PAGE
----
To Homestay or to Stay Home: The Canadian-Japanese Experience

  • Erin Crealock
  • Tracey M. Derwing
  • Martha Gibson


The experiences of 19 Japanese high school students in a homestay program are described. They were interviewed three times during their academic year in Canada; 13 of the students were interviewed again in Japan four months later. Although students made gains in English proficiency, several expressed dissatisfaction with the organization of the homestays. They were distressed by the lack of information provided prior to departure and the inaccurate representation of their homestay environments. Students complained about lack of access to counselling promised. Despite significant agency fees, no tuition was paid to schools, no stipend was paid to homestay families, and the students felt that little program money was spent monitoring their progress. Although the problems associated with this particular program may be isolated, there should be no tolerance for homestays that do not safeguard the students' interests. The authors make suggestions for stricter regulations regarding agencies offering homestay experiences.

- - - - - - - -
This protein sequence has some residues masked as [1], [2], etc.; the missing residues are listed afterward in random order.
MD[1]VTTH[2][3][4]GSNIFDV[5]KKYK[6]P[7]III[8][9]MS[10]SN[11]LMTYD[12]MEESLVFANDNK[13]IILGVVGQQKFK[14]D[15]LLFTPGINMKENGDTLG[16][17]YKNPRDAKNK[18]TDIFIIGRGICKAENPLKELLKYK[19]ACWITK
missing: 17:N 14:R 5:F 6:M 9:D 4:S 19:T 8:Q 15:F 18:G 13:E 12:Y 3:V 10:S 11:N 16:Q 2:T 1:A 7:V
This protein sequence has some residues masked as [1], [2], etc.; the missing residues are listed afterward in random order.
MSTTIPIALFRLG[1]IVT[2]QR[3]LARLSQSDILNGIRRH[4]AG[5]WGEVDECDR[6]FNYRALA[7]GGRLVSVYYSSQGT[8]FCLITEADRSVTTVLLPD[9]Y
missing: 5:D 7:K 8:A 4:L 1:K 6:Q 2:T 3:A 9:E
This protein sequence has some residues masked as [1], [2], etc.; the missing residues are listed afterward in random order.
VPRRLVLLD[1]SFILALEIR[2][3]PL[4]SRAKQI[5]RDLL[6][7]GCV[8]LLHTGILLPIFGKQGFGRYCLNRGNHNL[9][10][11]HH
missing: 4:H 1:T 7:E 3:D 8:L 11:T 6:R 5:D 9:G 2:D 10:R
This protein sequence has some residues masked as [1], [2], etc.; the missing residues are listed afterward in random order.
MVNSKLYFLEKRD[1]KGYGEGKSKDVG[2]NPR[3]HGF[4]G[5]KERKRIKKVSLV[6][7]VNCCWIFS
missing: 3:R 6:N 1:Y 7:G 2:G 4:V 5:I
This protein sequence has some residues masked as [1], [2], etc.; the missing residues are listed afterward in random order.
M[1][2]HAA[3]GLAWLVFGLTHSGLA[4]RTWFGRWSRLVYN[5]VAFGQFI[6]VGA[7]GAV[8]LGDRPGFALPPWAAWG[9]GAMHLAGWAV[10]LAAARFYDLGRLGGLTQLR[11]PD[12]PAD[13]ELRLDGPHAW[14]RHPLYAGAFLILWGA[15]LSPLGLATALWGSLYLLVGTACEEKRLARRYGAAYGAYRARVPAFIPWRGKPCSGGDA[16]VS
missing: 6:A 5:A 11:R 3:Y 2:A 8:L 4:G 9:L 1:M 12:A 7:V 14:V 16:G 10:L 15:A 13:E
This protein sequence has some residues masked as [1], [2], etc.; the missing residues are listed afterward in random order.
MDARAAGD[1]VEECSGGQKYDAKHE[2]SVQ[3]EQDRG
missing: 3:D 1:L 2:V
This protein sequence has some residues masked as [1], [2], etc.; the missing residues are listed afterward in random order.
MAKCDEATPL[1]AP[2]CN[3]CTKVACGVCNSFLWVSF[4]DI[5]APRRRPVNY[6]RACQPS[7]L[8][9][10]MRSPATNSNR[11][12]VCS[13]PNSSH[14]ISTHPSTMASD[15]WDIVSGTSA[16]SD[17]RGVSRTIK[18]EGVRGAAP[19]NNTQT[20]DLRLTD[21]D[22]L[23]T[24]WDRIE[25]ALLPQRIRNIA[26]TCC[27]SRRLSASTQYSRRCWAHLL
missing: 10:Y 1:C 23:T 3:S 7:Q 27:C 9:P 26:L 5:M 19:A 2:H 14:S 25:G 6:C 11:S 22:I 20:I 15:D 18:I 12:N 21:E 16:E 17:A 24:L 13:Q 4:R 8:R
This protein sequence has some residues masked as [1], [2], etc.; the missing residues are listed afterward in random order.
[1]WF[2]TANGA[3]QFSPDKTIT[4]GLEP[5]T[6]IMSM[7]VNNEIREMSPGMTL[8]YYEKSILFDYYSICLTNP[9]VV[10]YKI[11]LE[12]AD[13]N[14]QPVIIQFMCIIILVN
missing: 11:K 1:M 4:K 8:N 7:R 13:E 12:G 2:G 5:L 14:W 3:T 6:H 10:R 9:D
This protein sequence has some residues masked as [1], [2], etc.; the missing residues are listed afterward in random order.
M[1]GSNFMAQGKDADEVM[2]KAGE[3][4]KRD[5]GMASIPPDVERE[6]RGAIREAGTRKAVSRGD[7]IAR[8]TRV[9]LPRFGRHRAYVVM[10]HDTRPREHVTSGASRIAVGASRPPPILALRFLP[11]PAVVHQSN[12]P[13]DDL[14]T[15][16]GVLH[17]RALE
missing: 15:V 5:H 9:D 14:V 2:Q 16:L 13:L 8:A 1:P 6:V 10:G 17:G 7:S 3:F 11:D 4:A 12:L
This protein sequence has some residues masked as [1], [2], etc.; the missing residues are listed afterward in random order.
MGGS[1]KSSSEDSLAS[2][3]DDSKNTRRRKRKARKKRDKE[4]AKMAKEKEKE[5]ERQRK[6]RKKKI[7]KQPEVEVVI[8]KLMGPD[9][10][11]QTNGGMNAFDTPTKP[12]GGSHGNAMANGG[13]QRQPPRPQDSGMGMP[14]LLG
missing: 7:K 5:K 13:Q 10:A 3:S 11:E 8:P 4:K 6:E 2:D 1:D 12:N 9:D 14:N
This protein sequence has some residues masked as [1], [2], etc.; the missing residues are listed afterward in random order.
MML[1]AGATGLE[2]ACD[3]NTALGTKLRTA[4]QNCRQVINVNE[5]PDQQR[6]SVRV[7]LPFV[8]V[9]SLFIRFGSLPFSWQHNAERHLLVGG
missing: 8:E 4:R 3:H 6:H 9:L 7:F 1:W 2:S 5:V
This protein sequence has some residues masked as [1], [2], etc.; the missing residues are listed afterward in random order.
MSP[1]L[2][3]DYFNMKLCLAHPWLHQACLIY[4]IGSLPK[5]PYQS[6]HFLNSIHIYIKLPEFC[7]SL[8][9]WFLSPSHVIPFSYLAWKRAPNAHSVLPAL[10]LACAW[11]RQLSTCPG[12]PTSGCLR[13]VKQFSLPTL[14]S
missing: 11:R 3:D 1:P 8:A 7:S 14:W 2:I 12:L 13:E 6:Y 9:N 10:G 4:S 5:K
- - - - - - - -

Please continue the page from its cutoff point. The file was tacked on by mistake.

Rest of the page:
How to Cite
Crealock, E., Derwing, T., & Gibson, M. (1999). To Homestay or to Stay Home: The Canadian-Japanese Experience. TESL Canada Journal, 16(2), 53-61.